The Meaning Of Fear

Yesterday I was walking with my kids to the car when Sean pulled his hand from mine and said he didn’t want to go to the car.  He wanted to walk in circles around a pillar on the sidewalk while I got his sister buckled in. I agreed, since 1. he would be in my sight the whole time and 2. he was on the sidewalk and I was OK with that.

I don’t know what made him decide to bolt into the parking lot. Was it the father that had pulled up to my right and was walking toward the day care to pick up his child? Was it a bird that swooped by? Was it nothing at all? Nonetheless, he went from slowly circling the pillar in safety to sprinting into the parking lot — on the opposite side of the car from me.

I screamed at him — screamed as I’ve never screamed before. By the time I caught him — or he stopped, I can’t tell which — he was three adult-sized steps past the rear bumper of our car. As I pulled him back to me and into a hug, a car flashed past us and whipped into a parking space nearby.

“Mommy, too tight!”

I pulled away from him, opened the door and swept him into the car. I didn’t realize I was crying until he touched my cheek as I was buckling him in and asked “Why Mommy sad?”

“You scared Mommy,” I said. “Remember — cars are dangerous. They can’t see you. They’ll give you a really big owie and then we’ll have to go to the doctor. You can’t go into the parking lot unless you hold Mommy’s hand. Do you understand?”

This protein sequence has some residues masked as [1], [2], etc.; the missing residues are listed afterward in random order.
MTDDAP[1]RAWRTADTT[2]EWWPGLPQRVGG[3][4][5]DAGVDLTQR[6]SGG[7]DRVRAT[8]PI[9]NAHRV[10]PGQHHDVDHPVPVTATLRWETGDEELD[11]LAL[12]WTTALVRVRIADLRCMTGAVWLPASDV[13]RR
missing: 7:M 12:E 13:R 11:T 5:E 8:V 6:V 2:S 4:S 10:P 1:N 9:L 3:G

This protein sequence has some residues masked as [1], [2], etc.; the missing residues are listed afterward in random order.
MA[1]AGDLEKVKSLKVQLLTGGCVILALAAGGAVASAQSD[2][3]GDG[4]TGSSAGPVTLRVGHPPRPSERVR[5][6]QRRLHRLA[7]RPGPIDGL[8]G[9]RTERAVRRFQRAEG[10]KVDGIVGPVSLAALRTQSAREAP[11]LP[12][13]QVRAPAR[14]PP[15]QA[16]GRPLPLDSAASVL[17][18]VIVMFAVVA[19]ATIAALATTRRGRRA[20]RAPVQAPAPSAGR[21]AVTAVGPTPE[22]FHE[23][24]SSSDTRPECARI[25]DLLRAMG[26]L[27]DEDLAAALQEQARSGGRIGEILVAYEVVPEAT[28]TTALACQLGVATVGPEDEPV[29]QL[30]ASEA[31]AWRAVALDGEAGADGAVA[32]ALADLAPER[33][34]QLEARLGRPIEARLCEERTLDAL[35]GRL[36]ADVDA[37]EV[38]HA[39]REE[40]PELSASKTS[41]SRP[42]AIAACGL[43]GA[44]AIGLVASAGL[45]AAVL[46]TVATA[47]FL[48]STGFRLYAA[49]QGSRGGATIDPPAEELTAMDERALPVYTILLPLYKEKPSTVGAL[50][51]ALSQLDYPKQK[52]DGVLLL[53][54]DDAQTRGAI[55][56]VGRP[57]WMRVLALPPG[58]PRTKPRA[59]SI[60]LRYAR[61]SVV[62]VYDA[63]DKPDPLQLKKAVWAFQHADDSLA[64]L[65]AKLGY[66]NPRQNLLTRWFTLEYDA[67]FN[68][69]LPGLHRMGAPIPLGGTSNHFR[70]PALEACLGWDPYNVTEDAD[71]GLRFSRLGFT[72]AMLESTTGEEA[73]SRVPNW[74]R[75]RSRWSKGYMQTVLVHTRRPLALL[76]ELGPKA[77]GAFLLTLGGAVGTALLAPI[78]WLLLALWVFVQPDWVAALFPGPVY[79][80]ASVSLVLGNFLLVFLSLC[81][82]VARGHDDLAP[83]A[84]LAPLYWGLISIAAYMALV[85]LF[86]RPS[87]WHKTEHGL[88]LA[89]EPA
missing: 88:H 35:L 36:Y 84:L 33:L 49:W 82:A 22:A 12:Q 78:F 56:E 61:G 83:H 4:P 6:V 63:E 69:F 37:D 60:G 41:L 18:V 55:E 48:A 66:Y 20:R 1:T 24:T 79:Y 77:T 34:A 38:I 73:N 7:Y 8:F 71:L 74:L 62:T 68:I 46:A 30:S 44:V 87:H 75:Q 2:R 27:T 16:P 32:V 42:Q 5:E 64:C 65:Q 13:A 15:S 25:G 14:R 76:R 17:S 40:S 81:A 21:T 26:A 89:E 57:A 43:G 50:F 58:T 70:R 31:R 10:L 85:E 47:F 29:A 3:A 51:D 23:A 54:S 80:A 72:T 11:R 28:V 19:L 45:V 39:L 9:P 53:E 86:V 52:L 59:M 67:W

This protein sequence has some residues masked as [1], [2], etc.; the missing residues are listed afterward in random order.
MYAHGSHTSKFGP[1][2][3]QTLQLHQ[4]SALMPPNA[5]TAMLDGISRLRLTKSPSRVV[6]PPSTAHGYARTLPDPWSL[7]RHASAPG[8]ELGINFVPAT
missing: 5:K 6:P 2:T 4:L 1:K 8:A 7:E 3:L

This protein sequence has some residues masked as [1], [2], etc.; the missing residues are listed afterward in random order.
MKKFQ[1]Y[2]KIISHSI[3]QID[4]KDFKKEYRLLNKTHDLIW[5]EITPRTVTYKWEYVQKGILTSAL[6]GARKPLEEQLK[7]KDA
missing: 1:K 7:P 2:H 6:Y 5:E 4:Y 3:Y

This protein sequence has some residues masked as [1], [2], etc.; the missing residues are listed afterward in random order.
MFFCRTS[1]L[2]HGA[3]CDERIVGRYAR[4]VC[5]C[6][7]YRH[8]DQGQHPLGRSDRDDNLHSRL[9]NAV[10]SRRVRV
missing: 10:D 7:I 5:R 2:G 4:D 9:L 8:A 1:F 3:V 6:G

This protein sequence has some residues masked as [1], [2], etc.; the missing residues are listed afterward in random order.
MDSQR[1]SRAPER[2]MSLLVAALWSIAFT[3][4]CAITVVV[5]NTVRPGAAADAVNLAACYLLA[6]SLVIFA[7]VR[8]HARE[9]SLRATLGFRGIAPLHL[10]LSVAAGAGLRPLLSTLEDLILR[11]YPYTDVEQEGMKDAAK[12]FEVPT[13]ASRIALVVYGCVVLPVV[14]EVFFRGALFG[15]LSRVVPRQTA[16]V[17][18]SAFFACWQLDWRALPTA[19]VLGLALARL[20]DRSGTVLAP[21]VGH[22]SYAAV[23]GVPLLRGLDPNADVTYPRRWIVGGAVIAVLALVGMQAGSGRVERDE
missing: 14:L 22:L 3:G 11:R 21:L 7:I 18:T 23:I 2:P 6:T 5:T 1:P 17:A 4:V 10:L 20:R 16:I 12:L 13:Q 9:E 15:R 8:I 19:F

“Cars dangerous,” he repeated. “They can’t see me. I get big owie. Wait for Mommy … Mommy got scared. I scare Mommy.”

“Yes.” I kissed him. “Sean scared Mommy. Don’t do that, OK?”

He lifted his chin for a kiss. “OK, Mommy. I sorry.”

I cried the whole way home. Had he not stopped when he did, the car would very likely have hit him. We talked more about how to be safe around cars as we walked into the house. Unprompted, he pointed to the street in front of the house and told me “cars can give Sean owie. Stay out of the street unless I hold mommy or daddy’s hand.” Then he looked up at me. “I scared Mommy. Mommy loves Sean.”

“Yes. Mommy loves Sean,” I answered.

I couldn’t hug and kiss him enough that night. We talked a lot about being safe at the house and around cars.  He knows these things, we talk about them a lot, but he’s still a little kid and that means I’m guaranteed to have more scares as he grows up.

But that fear — I never want to experience it again.

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